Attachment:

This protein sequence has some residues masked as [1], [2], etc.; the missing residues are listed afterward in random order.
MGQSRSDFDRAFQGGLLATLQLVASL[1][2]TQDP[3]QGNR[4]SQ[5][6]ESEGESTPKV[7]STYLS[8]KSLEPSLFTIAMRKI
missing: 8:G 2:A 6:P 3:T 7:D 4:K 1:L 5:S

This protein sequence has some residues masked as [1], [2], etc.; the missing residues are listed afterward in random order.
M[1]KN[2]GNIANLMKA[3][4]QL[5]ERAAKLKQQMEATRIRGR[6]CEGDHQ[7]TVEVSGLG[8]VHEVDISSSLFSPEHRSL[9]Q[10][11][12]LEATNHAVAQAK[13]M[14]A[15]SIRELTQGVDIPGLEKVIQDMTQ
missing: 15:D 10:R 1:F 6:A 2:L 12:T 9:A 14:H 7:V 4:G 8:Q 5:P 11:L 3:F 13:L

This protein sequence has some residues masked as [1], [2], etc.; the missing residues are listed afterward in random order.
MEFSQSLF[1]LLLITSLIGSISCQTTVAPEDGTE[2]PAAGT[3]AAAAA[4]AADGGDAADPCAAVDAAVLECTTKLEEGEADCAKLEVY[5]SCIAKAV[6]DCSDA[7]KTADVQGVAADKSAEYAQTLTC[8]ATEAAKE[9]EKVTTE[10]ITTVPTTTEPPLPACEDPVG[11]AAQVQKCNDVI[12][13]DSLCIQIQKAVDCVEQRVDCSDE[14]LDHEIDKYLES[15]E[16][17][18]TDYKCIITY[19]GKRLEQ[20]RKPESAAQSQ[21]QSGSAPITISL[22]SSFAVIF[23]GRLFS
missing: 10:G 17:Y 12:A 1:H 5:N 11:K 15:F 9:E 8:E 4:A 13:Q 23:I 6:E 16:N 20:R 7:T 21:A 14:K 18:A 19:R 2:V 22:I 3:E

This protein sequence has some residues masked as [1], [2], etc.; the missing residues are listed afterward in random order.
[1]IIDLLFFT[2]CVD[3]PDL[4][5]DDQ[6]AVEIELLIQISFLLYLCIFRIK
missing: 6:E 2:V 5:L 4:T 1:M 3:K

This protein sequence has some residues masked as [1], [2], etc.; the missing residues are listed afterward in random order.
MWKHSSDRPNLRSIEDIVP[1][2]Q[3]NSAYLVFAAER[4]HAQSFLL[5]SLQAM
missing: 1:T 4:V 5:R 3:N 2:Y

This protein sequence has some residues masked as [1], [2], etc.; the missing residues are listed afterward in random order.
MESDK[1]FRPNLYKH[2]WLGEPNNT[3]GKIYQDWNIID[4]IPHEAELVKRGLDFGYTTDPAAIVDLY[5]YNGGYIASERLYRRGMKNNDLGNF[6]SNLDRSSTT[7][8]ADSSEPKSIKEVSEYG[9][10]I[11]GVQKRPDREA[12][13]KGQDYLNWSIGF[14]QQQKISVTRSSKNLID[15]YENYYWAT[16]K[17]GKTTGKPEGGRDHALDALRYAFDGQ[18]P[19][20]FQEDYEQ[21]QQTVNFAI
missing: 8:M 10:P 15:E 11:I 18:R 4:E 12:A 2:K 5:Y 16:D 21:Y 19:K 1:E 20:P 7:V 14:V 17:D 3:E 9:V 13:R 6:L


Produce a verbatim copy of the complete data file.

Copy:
This protein sequence has some residues masked as [1], [2], etc.; the missing residues are listed afterward in random order.
MGQSRSDFDRAFQGGLLATLQLVASL[1][2]TQDP[3]QGNR[4]SQ[5][6]ESEGESTPKV[7]STYLS[8]KSLEPSLFTIAMRKI
missing: 8:G 2:A 6:P 3:T 7:D 4:K 1:L 5:S

This protein sequence has some residues masked as [1], [2], etc.; the missing residues are listed afterward in random order.
M[1]KN[2]GNIANLMKA[3][4]QL[5]ERAAKLKQQMEATRIRGR[6]CEGDHQ[7]TVEVSGLG[8]VHEVDISSSLFSPEHRSL[9]Q[10][11][12]LEATNHAVAQAK[13]M[14]A[15]SIRELTQGVDIPGLEKVIQDMTQ
missing: 15:D 10:R 1:F 6:A 2:L 12:T 9:A 14:H 7:V 4:G 8:Q 5:P 11:L 3:F 13:L

This protein sequence has some residues masked as [1], [2], etc.; the missing residues are listed afterward in random order.
MEFSQSLF[1]LLLITSLIGSISCQTTVAPEDGTE[2]PAAGT[3]AAAAA[4]AADGGDAADPCAAVDAAVLECTTKLEEGEADCAKLEVY[5]SCIAKAV[6]DCSDA[7]KTADVQGVAADKSAEYAQTLTC[8]ATEAAKE[9]EKVTTE[10]ITTVPTTTEPPLPACEDPVG[11]AAQVQKCNDVI[12][13]DSLCIQIQKAVDCVEQRVDCSDE[14]LDHEIDKYLES[15]E[16][17][18]TDYKCIITY[19]GKRLEQ[20]RKPESAAQSQ[21]QSGSAPITISL[22]SSFAVIF[23]GRLFS
missing: 10:G 17:Y 12:A 1:H 5:N 11:K 15:F 9:E 8:E 4:A 13:Q 23:I 6:E 16:N 20:R 7:T 21:A 14:K 18:A 19:R 2:V 22:I 3:E

This protein sequence has some residues masked as [1], [2], etc.; the missing residues are listed afterward in random order.
[1]IIDLLFFT[2]CVD[3]PDL[4][5]DDQ[6]AVEIELLIQISFLLYLCIFRIK
missing: 6:E 2:V 5:L 4:T 1:M 3:K

This protein sequence has some residues masked as [1], [2], etc.; the missing residues are listed afterward in random order.
MWKHSSDRPNLRSIEDIVP[1][2]Q[3]NSAYLVFAAER[4]HAQSFLL[5]SLQAM
missing: 1:T 4:V 5:R 3:N 2:Y

This protein sequence has some residues masked as [1], [2], etc.; the missing residues are listed afterward in random order.
MESDK[1]FRPNLYKH[2]WLGEPNNT[3]GKIYQDWNIID[4]IPHEAELVKRGLDFGYTTDPAAIVDLY[5]YNGGYIASERLYRRGMKNNDLGNF[6]SNLDRSSTT[7][8]ADSSEPKSIKEVSEYG[9][10]I[11]GVQKRPDREA[12][13]KGQDYLNWSIGF[14]QQQKISVTRSSKNLID[15]YENYYWAT[16]K[17]GKTTGKPEGGRDHALDALRYAFDGQ[18]P[19][20]FQEDYEQ[21]QQTVNFAI
missing: 8:M 10:P 15:E 11:I 18:R 4:E 12:A 2:K 5:Y 16:D 21:Y 19:K 1:E 20:P 7:V 14:V 17:D 3:E 9:V 13:R 6:L